I preached all night tonight. Never done that except on Boot Camps.
I started on the trains, preaching to the Cardinals' fans as they went to the game. Then I decided to go home, but I got on the wrong train at first.
Didn't care, because I knew where to get off. Problem was, I kept talking to people on the platform, and the two young ladies I was talking to were headed back Downtown. I did manage to talk to a bilingual young boy about the Good Person Test while I was on the platform, and he translated it for his mother after I left. And there was a guy who was a swim coach at the University of Washington in Seattle. I gave him the GPT before I started talking to the girls.
The girls and I had a good conversation, with a few other people listening. I got off at Union Station (again!), and took a "breather" of sorts at Union Station, because I needed to go to the restroom.
It took me about 30 minutes to get to the restroom.
Talked to Casey, then Dora and her two friends from the restaurant, then Kenny the security guard (who didn't want to be preached to and kindly told me to go away, but then gave me his name *scratches head*), then Impact and Tim (two apparently homeless guys who don't seem to care), and then I got back on the train.
The Cards' fans had just about given up, because the team was losing to the Washington Nationals, so I took their minds off the game. Gladly. One of my audience was actually a child to whom I had spoken (to her and her brother and sister) a while back actually here in Maplewood. How do I know? She remembered the Good Person Test.
So I told her that she couldn't tell anybody else what the answers were, and we had a lot of fun. I don't think I really had any complaints tonight. Much encouragement, one lady telling me that she knew it took something to preach like that. I just praise the Lord that it is so fun. I now have comebacks for every wrong answer (just about), and almost everyone thinks the comebacks are funny. If they ever agree to take the test.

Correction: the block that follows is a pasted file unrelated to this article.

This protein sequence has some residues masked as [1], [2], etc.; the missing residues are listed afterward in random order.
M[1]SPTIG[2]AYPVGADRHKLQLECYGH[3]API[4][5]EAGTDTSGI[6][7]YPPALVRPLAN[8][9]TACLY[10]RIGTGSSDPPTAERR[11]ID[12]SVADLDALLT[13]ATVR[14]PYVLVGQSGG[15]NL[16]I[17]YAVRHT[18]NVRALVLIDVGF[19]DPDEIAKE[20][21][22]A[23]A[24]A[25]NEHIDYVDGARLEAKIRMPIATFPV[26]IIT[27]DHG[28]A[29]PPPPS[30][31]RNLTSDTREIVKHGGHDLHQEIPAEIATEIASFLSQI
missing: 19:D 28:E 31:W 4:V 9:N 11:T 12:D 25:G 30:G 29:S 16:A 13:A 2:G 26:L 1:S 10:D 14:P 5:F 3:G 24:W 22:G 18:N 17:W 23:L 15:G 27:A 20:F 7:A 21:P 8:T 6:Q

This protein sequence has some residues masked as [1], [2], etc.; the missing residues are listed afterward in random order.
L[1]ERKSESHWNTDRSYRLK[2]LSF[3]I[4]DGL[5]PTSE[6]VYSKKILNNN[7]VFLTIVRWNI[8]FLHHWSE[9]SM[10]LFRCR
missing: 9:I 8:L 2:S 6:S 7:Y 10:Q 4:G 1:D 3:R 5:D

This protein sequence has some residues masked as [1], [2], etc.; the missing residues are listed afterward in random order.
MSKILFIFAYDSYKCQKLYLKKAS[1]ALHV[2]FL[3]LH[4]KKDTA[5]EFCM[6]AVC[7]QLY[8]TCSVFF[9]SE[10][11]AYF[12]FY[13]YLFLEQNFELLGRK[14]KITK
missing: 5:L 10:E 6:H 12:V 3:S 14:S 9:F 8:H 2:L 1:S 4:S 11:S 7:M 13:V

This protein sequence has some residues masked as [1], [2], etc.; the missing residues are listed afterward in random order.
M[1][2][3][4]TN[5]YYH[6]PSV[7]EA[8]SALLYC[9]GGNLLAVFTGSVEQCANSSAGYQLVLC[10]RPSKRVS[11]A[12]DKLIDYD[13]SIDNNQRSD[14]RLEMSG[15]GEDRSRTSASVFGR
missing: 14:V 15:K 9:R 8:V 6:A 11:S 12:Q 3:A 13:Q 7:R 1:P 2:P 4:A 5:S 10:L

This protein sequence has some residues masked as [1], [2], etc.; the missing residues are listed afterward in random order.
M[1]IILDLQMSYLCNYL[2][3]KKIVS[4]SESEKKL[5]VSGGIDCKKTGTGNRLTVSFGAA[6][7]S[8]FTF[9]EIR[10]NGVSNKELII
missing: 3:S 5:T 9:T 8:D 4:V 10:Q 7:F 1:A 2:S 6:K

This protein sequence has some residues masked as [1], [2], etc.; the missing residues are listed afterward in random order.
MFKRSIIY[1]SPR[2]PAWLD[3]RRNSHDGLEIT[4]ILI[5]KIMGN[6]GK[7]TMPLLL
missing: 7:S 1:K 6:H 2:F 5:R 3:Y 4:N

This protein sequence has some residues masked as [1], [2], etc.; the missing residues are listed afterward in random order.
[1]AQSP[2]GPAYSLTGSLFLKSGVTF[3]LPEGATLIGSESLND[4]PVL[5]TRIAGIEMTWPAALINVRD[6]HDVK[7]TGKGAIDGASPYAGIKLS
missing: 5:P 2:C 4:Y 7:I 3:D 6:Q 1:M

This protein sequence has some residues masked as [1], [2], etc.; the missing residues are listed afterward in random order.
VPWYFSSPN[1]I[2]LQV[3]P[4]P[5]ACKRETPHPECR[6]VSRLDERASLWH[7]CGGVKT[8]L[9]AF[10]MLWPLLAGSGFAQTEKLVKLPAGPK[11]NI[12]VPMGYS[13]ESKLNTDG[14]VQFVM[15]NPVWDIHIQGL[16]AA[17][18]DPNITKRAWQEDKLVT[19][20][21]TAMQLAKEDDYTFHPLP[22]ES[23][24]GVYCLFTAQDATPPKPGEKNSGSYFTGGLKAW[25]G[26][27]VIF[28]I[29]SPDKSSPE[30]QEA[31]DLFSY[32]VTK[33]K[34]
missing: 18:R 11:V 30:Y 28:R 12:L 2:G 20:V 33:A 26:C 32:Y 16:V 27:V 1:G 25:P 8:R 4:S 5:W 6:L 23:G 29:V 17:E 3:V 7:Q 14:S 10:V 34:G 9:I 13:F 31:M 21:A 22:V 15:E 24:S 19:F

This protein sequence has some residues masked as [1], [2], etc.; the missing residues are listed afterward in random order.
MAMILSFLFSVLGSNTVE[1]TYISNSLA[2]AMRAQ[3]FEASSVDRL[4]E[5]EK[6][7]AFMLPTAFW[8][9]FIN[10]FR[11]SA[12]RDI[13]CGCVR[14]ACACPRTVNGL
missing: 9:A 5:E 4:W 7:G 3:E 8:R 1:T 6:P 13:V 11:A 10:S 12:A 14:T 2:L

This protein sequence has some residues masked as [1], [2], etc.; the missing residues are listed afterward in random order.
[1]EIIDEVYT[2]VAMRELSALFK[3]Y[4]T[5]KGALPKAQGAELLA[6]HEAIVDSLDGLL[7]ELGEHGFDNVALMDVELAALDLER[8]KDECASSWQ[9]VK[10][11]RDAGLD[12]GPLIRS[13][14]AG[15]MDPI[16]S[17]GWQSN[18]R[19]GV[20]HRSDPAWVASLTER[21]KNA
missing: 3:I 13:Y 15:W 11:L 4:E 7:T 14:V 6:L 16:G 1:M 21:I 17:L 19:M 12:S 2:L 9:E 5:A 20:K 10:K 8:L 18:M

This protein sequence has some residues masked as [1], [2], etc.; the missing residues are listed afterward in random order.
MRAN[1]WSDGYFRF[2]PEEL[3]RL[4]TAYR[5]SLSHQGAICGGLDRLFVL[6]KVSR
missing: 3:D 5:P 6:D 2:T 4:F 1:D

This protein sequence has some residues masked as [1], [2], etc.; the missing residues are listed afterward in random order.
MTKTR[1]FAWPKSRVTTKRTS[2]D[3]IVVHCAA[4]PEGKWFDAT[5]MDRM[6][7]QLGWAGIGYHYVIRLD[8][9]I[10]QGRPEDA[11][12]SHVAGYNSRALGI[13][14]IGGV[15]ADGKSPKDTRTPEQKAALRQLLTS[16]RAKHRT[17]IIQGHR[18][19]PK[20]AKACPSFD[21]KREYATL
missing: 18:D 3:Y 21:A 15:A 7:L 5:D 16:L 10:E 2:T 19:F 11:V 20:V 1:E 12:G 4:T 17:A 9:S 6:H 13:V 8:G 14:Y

Then I got off the (wrong) train again, and waited for the other train to come up. As I did, I talked to a couple of disgruntled Cards' fans, one of whom made the excuse that he is a Buddhist (I think his name was Tom). I told him that it doesn't matter--if he repents, he'll get to Heaven, too. He said he doesn't believe in sin, or judgment, or hell. I told him he'd better be right.
Then I talked to some drunk Cards' fan who had stayed on the wrong train for too long. He willingly admitted that he was going to Hell, but he didn't care to really do anything about it. A young man chimed in the conversation with some things that may have been designed to give the man hope about his situation, but much of what he said was unbiblical, and the man really didn't care (or so he said). Please pray for that young man and his girlfriend (who was listening) and that old guy.
Then we got on the train, and I gave the test to some more disgruntled Cards' fans. When we finished there, I got on the rear car and gave it to the others. They were a bit more lively than the front car, they actually believed the Cards could come back and win the game (*checks the news* they didn't). So they were in a better mood for the GPT, and there were even a couple of church-going people who kind of knew the Good News.
I have a question I love to ask Christians that I meet on the train, because it drives home the importance of not being a false convert: "In Matthew chapter 7, Jesus said that there would be many people who would come to Him on Judgment Day saying, 'Lord, Lord, didn't we prophecy in Your Name, and cast out demons, and do all these wonderful works,' but He said that He will say to them, "I never knew you, depart from me, ye workers of iniquity': What is the difference between you and them?"
If there is a difference, it will be found in accordance with John 8:30-32 and Luke 13:1-5. (<--you can change the translation you find in that link, if you want. That's the great thing about Biblegateway.com).
These two ladies were intrigued by the teaching and one of them said that she would look it up. I bid them a good night, and went home. It has been one of the best nights I have ever had.